Both Mr Halpern and Mr Gatt were agreed that there were some aspects of the Judge’s reasoning in his judgment which could not easily be supported. Nor did he address the arguments or authorities on measure of loss as such. In particular, by in effect adopting at one stage the approach suggested by the respondent’s valuation expert in his reports the Judge entered into a factual consideration of what might have eventuated had the appellants entered into negotiations with the vendors if the problem had been identified at the time. Not least because of the absence of any evidence from the vendors on such a hypothetical scenario, that would be speculation. In any event, such matters in principle normally have to be assessed by reference to the proper market value, objectively assessed: not by asking what the individual vendor in any given case may or may not have been prepared to hold out for or accept. But be that as it may, this aspect of the judgment has no ultimate bearing on the Judge’s overall conclusion as to the loss suffered and as to the mitigation or avoidance of the loss.
I would finally add this. Mr Gatt courteously acknowledged the tremendous shock which the appellants must have had when they first learned of the existence of the restriction. He acknowledged the upset and anxiety that it will have occasioned. But, he said, this ultimately was a case of “all’s well that ends well”: and there was no occasion for pursuing a claim – initially, indeed, put at some £300,000 – for substantial damages. At all events, no claim for distress and inconvenience (which in any case ordinarily would attract only a relatively modest award) was pursued. It was not said that by reason of the restriction the appellants had to rent alternative residential accommodation at cost to themselves. It was not said that by reason of delay occasioned by having the restriction removed the building costs for the appellants’ proposed redevelopment were increased. It was not said that the existence of the restriction prevented a speedy profitable onward sale. The case thus had to be decided, there being no such claims for special damages, on the claim as advanced by reference to diminution in value.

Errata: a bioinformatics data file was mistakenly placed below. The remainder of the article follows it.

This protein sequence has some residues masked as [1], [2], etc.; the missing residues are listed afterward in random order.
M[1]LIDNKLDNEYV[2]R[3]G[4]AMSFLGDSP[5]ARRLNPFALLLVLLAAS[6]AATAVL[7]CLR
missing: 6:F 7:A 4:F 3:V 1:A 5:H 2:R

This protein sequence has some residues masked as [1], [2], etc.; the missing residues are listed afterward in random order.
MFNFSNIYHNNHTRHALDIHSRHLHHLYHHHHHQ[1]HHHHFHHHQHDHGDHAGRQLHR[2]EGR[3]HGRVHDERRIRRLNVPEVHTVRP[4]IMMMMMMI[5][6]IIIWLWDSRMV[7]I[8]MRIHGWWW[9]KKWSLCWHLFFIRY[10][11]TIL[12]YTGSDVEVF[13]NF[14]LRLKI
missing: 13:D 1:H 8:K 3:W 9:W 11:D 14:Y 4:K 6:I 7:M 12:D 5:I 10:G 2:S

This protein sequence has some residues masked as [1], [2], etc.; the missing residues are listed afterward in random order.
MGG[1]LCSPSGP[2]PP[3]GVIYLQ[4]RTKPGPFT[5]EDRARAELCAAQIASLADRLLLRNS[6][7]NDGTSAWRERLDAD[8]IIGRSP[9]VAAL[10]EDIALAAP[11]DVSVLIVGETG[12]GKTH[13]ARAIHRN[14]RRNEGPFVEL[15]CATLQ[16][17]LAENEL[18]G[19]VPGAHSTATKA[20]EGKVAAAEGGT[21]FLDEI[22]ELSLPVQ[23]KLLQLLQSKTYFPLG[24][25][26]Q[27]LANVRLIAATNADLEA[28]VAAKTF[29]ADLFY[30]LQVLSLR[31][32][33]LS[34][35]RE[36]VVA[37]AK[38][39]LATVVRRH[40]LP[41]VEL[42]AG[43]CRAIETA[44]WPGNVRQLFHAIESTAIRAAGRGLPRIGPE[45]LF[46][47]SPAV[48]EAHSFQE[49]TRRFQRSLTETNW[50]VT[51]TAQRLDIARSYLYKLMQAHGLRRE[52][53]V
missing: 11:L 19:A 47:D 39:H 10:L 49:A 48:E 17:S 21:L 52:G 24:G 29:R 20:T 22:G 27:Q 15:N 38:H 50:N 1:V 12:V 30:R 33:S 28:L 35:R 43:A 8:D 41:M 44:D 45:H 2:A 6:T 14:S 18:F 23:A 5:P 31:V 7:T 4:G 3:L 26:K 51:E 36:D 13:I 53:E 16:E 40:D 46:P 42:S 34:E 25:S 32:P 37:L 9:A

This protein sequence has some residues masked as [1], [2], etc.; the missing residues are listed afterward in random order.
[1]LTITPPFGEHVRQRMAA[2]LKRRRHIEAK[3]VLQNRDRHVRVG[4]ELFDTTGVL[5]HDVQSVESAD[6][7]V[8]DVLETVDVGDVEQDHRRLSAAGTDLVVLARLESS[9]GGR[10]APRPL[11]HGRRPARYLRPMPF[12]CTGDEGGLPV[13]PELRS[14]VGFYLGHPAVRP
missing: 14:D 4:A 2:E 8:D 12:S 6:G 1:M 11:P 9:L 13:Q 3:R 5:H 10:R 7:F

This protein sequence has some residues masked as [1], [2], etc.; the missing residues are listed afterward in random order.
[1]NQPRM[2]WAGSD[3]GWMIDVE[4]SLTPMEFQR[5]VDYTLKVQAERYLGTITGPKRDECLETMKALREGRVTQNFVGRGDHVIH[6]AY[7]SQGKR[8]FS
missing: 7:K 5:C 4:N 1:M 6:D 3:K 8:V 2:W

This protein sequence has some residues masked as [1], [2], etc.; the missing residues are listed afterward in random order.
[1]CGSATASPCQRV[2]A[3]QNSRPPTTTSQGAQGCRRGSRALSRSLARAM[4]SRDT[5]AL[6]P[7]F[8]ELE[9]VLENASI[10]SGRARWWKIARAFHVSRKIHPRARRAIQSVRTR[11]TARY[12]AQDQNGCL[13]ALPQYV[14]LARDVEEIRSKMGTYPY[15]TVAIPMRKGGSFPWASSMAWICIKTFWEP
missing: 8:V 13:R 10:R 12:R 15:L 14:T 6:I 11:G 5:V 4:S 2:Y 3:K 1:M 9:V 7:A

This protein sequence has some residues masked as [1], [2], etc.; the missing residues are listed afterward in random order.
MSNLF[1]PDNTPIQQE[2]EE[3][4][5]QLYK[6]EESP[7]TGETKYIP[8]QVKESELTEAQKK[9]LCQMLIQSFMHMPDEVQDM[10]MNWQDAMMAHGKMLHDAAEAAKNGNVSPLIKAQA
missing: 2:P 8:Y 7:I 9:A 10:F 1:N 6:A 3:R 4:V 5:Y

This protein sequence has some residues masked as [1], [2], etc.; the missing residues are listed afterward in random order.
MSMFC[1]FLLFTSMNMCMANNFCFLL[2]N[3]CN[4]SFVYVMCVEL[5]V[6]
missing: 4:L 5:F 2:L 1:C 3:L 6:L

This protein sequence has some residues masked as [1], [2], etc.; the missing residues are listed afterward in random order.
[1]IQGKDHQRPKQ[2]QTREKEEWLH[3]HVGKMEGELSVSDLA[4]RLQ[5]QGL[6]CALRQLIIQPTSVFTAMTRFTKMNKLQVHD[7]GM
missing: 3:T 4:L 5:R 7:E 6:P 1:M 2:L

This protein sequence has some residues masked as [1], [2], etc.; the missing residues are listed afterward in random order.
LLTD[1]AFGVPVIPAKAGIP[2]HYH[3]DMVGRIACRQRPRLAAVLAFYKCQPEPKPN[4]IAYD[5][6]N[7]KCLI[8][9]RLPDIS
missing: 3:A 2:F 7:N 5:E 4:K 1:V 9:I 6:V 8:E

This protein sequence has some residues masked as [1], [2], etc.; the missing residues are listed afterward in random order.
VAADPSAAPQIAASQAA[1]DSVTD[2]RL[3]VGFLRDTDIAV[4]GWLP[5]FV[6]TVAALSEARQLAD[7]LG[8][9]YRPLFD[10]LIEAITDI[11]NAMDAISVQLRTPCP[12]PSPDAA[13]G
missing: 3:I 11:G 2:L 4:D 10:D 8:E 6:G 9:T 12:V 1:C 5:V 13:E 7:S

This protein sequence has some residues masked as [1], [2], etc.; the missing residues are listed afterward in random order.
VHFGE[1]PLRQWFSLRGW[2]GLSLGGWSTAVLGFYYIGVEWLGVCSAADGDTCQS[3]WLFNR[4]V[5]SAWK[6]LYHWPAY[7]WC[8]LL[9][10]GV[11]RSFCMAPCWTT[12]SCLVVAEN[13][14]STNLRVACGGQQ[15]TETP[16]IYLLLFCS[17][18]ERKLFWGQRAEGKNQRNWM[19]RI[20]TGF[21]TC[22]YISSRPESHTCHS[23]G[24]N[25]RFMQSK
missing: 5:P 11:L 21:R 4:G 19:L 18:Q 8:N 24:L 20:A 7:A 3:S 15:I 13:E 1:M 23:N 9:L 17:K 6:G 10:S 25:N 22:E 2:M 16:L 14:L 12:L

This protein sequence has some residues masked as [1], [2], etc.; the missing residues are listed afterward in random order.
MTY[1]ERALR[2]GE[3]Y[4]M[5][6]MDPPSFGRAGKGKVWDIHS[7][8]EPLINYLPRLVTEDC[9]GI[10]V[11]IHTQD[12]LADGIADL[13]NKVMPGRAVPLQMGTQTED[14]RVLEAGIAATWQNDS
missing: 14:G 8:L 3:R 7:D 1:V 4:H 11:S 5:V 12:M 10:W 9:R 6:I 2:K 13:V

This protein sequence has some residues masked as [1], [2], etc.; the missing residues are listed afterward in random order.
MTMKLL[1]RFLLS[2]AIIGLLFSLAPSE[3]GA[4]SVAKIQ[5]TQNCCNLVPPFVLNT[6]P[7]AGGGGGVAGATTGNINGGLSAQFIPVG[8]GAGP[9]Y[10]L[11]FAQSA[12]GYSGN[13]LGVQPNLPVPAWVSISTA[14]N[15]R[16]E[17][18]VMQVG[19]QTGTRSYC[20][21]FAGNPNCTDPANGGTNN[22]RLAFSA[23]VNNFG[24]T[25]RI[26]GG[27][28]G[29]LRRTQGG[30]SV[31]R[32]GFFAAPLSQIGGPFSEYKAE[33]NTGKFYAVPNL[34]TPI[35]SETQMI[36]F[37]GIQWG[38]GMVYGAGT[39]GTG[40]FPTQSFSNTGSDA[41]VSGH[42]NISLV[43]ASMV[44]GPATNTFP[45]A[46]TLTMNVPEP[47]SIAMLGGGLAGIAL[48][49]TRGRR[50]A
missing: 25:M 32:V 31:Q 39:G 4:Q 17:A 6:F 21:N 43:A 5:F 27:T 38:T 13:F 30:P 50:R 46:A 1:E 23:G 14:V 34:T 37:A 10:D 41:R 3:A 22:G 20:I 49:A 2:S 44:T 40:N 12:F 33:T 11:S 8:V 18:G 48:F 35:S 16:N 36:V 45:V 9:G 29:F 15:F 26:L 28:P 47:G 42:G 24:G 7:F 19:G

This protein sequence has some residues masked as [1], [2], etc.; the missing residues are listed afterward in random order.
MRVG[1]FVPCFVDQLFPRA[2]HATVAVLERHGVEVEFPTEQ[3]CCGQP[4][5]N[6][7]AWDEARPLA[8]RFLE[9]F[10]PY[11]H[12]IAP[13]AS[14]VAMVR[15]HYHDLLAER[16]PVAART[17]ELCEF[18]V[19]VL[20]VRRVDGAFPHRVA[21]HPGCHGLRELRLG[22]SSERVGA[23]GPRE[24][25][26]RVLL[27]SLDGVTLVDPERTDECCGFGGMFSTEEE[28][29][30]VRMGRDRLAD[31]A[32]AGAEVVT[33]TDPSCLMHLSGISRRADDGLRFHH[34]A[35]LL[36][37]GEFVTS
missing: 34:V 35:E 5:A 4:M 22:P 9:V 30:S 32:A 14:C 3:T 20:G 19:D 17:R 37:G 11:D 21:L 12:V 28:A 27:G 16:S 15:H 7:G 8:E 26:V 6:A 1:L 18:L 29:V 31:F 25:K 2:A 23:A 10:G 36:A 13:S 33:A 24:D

THE CASES CITED
* Livingstone v Rawyards Coal Co.(1880) 5 App. Cas. 25. As stated at page 39 by Lord Blackburn, the measure of damages ordinarily is:”
“….that sum of money which will put the party who has been injured, or who has suffered, in the same position as he would have been if he had not sustained the wrong for which he is now getting his compensation or reparation.”
** The New Flamenco  EWCA Civ 1299. In that case a charterer was in repudiatory breach of a charterparty. The owners accepted the repudiation and claimed for the lost profit of the remaining two years of the time charter. The owners in the event during that period sold the ship for a profit in excess of the lost profits on the time charter. They would not have been able to sell at a profit had they sold after the expiry of the time charter. The Court of Appeal accepted that the sale was an act of mitigation and that the profits arising from the sale of the ship had to be brought into account for the purposes of calculating damages. In the course of his judgment Longmore LJ said this at paragraph 23:
“The important principle which emerges from these citations is that, if a claimant adopts by way of mitigation a measure which arises out of the consequences of the breach and is in the ordinary course of business and such measure benefits the claimant, that benefit is normally to be brought into account in assessing the claimant’s loss unless the measure is wholly independent of the relationship of the claimant and the defendant. That should be a principle sufficient to guide the decision of the fact-finder in any particular case.”
At paragraph 47 of his judgment, Christopher Clarke LJ said:
“The issue of mitigation arises when the breach has had harmful consequences which the injured party has taken steps to ameliorate.”
- Proving things 1: Civil Evidence Act notices will not cut it
- Proving things 2: evidence to support a claim for damages must be pitch perfect.
- Proving things 3: the complete absence of evidence means the court will not speculate
- Proving things 4: Witnesses who just aren’t there.
- Proving things 5: witness statements and failing on causation.
- Proving things 6: “That’s what I always do” & proving causation.
- Proving things 7: If you don’t prove a loss you don’t get an order.
- Proving things 8: a defendant must prove that a failure to wear a seatbelt made a difference.
- Proving things 9: the role of experts
- Proving things 10: “He said, she said”: the difficulties of recollection.
- Proving things 11: Lies, damn lies and…
- Proving things 12: That oral contract is not worth the paper its written on.